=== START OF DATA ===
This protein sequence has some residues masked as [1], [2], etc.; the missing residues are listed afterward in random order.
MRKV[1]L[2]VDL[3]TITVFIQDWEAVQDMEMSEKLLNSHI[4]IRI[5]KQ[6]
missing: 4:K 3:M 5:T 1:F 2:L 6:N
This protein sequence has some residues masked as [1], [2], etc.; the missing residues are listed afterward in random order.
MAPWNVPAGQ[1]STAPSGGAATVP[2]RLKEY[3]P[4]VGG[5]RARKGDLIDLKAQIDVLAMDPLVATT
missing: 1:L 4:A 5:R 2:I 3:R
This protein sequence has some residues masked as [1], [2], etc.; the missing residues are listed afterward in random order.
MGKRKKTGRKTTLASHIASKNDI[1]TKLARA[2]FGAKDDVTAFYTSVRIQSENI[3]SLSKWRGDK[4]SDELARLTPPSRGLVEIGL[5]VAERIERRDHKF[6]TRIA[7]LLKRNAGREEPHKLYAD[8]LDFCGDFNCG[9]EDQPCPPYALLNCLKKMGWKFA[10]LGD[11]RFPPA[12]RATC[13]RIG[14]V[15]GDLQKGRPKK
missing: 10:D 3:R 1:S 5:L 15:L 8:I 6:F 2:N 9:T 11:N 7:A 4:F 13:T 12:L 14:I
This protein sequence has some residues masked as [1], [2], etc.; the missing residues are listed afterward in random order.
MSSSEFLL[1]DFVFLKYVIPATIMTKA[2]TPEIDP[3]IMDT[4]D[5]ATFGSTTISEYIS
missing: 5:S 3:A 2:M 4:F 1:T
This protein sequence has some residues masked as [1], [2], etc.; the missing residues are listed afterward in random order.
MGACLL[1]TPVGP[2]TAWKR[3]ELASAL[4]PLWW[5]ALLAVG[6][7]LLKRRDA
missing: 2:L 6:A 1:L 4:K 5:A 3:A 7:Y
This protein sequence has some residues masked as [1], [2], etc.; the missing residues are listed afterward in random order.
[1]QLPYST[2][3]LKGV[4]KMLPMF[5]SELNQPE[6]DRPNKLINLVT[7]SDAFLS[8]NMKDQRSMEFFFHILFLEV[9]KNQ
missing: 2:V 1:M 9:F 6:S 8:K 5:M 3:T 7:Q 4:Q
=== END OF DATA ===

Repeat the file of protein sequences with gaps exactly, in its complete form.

This protein sequence has some residues masked as [1], [2], etc.; the missing residues are listed afterward in random order.
MRKV[1]L[2]VDL[3]TITVFIQDWEAVQDMEMSEKLLNSHI[4]IRI[5]KQ[6]
missing: 4:K 3:M 5:T 1:F 2:L 6:N
This protein sequence has some residues masked as [1], [2], etc.; the missing residues are listed afterward in random order.
MAPWNVPAGQ[1]STAPSGGAATVP[2]RLKEY[3]P[4]VGG[5]RARKGDLIDLKAQIDVLAMDPLVATT
missing: 1:L 4:A 5:R 2:I 3:R
This protein sequence has some residues masked as [1], [2], etc.; the missing residues are listed afterward in random order.
MGKRKKTGRKTTLASHIASKNDI[1]TKLARA[2]FGAKDDVTAFYTSVRIQSENI[3]SLSKWRGDK[4]SDELARLTPPSRGLVEIGL[5]VAERIERRDHKF[6]TRIA[7]LLKRNAGREEPHKLYAD[8]LDFCGDFNCG[9]EDQPCPPYALLNCLKKMGWKFA[10]LGD[11]RFPPA[12]RATC[13]RIG[14]V[15]GDLQKGRPKK
missing: 10:D 3:R 1:S 5:L 15:L 8:I 6:F 2:N 9:T 11:N 7:A 4:F 13:T 12:L 14:I
This protein sequence has some residues masked as [1], [2], etc.; the missing residues are listed afterward in random order.
MSSSEFLL[1]DFVFLKYVIPATIMTKA[2]TPEIDP[3]IMDT[4]D[5]ATFGSTTISEYIS
missing: 5:S 3:A 2:M 4:F 1:T
This protein sequence has some residues masked as [1], [2], etc.; the missing residues are listed afterward in random order.
MGACLL[1]TPVGP[2]TAWKR[3]ELASAL[4]PLWW[5]ALLAVG[6][7]LLKRRDA
missing: 2:L 6:A 1:L 4:K 5:A 3:A 7:Y
This protein sequence has some residues masked as [1], [2], etc.; the missing residues are listed afterward in random order.
[1]QLPYST[2][3]LKGV[4]KMLPMF[5]SELNQPE[6]DRPNKLINLVT[7]SDAFLS[8]NMKDQRSMEFFFHILFLEV[9]KNQ
missing: 2:V 1:M 9:F 6:S 8:K 5:M 3:T 7:Q 4:Q